- Figure: Bad Example – The printed layout looks nothing like the HTML
- Figure: Beautiful PowerBI HTML report
- Figure: Bad example – PowerBI print preview scales everything down to fit on a page, you have no real control over how things flow onto multiple pages
The best and most accurate print solution is to use SQL Server Reporting Services (SSRS). You can use SQL Server Reporting Services in MVC even though its only supported by WebForms.
It's great to include SQL Server Reporting Services (SSRS) reports in your web application, which can be done with the Microsoft ReportViewer web control...however this only applies to ASP.NET WebForms.
With an iframe and a little bit of code, your reports can also be viewed in your ASP.NET MVC application.
In your MVC project, add a new item of type WebForm.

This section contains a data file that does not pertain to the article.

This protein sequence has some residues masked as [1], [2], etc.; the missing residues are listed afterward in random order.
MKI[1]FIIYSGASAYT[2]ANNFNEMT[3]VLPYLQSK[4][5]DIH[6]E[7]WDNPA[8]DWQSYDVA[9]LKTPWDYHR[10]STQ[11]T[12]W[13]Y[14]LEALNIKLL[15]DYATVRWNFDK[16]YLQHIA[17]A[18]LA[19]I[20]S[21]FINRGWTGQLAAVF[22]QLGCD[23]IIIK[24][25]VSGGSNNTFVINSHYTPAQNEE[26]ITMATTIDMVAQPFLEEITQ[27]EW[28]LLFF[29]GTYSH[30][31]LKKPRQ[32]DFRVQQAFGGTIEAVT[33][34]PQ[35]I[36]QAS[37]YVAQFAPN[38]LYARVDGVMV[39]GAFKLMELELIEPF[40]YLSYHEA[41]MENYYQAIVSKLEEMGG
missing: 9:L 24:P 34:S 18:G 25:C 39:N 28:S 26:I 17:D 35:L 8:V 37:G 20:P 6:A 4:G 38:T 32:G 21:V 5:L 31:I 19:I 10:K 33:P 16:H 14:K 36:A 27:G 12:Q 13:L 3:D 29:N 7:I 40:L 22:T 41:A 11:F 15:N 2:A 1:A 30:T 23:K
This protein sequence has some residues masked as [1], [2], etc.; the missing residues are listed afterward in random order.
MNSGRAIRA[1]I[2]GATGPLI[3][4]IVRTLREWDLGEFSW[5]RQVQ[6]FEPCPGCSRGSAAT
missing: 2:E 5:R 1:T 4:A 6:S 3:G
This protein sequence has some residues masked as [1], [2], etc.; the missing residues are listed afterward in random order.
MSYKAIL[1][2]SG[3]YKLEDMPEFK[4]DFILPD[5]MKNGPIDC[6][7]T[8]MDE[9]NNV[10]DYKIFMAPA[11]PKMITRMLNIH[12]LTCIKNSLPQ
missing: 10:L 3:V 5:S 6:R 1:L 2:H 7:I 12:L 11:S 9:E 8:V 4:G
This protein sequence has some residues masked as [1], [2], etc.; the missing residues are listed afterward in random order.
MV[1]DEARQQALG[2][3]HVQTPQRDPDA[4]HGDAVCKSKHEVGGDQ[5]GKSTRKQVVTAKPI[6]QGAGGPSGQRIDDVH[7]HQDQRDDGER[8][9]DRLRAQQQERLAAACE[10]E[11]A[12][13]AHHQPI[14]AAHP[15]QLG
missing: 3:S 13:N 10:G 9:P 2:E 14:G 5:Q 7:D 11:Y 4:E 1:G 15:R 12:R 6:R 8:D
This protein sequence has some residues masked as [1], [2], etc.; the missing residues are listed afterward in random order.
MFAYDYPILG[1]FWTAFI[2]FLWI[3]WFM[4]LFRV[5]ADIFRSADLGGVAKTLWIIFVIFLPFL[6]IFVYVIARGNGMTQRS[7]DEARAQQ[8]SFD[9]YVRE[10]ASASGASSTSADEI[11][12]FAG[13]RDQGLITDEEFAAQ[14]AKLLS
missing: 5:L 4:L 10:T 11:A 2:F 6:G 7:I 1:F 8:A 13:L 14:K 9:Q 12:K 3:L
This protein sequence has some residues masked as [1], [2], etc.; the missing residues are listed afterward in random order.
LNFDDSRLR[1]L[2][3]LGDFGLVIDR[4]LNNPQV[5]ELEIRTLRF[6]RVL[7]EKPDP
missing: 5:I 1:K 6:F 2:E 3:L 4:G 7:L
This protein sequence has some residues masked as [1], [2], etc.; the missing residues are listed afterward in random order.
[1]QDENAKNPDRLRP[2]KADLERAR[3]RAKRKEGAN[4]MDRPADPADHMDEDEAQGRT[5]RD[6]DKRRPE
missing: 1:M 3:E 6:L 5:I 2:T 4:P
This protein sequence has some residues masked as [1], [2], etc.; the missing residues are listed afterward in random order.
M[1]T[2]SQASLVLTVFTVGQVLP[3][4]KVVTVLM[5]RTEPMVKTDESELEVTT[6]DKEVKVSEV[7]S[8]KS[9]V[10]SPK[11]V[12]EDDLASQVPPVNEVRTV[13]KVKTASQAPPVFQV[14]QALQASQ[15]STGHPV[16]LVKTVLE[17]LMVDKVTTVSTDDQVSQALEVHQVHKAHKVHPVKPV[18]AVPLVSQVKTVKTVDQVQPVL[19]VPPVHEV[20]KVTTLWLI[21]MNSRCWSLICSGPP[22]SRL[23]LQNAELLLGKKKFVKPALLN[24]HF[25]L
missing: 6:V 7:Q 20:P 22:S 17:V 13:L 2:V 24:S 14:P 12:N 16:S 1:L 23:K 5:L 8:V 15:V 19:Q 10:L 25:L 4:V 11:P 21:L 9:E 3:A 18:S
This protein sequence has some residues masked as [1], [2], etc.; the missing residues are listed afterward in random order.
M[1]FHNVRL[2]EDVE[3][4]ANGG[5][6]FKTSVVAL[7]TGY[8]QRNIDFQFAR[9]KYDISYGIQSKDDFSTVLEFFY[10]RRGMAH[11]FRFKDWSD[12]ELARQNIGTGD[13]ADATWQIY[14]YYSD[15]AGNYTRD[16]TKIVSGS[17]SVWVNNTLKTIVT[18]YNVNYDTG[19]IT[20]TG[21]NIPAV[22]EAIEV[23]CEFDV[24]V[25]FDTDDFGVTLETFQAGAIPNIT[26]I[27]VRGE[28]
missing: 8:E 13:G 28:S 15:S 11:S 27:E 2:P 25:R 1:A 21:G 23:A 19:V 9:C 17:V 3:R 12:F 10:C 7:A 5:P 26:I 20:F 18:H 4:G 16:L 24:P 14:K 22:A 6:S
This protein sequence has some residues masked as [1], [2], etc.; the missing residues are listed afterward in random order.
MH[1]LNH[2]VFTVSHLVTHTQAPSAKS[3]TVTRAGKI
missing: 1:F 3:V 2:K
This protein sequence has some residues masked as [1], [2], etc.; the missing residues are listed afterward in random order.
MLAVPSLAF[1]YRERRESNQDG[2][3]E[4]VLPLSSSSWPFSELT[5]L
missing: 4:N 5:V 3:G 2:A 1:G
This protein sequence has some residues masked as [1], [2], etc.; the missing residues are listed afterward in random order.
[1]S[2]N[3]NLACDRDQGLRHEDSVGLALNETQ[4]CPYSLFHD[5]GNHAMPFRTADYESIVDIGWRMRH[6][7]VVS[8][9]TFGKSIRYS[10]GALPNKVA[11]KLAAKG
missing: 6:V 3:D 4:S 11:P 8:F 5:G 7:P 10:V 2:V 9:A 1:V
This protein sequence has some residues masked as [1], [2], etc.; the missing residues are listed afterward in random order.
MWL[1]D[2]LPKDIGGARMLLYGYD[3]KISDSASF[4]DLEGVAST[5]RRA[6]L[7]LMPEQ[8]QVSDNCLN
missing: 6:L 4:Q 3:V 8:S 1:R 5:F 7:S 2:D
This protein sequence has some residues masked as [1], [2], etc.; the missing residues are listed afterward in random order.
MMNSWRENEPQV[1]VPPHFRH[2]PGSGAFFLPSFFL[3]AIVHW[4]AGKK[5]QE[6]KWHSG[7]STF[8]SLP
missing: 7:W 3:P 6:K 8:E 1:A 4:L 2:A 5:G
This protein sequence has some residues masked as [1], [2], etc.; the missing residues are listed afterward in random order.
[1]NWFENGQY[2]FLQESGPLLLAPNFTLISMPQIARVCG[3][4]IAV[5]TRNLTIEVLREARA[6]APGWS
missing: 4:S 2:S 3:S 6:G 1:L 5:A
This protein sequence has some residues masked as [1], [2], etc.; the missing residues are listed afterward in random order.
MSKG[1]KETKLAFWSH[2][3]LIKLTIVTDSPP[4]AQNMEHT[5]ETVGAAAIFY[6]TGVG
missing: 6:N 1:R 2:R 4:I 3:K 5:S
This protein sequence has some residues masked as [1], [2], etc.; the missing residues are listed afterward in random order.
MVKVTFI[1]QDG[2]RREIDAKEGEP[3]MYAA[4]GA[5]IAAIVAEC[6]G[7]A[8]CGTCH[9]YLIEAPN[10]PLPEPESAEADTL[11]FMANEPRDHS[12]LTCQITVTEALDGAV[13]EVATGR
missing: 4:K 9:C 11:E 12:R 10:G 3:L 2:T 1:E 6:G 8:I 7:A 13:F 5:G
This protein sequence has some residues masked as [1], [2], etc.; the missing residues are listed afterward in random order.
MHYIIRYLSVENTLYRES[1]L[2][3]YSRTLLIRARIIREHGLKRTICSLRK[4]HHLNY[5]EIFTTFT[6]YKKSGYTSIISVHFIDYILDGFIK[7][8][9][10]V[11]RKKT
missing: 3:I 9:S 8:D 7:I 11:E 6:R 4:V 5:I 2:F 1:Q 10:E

- Figure: Add a new WebForm
Then add the ReportViewer control to the WebForm.
- Figure: Add the ReportViewer control
In the View you want to display the report in, add an iframe pointing to your WebForm.
Tie them together, by getting your report parameters from the MVC page and appending them to the query string of the iframe URL.
- Figure: Add an iframe
Now you have your SSRS report in your MVC application.
- Figure: The final report in an MVC application
- Figure: Export your report with the in-build SSRS functionality
When using Web-API the method above is difficult and time-consuming!
The easy solution is to render the report within the API and return it to the user as a pdf. For an example of how to implement the functionality, read the following series of articles on 'Integrating SSRS Web-API and AngularJS' .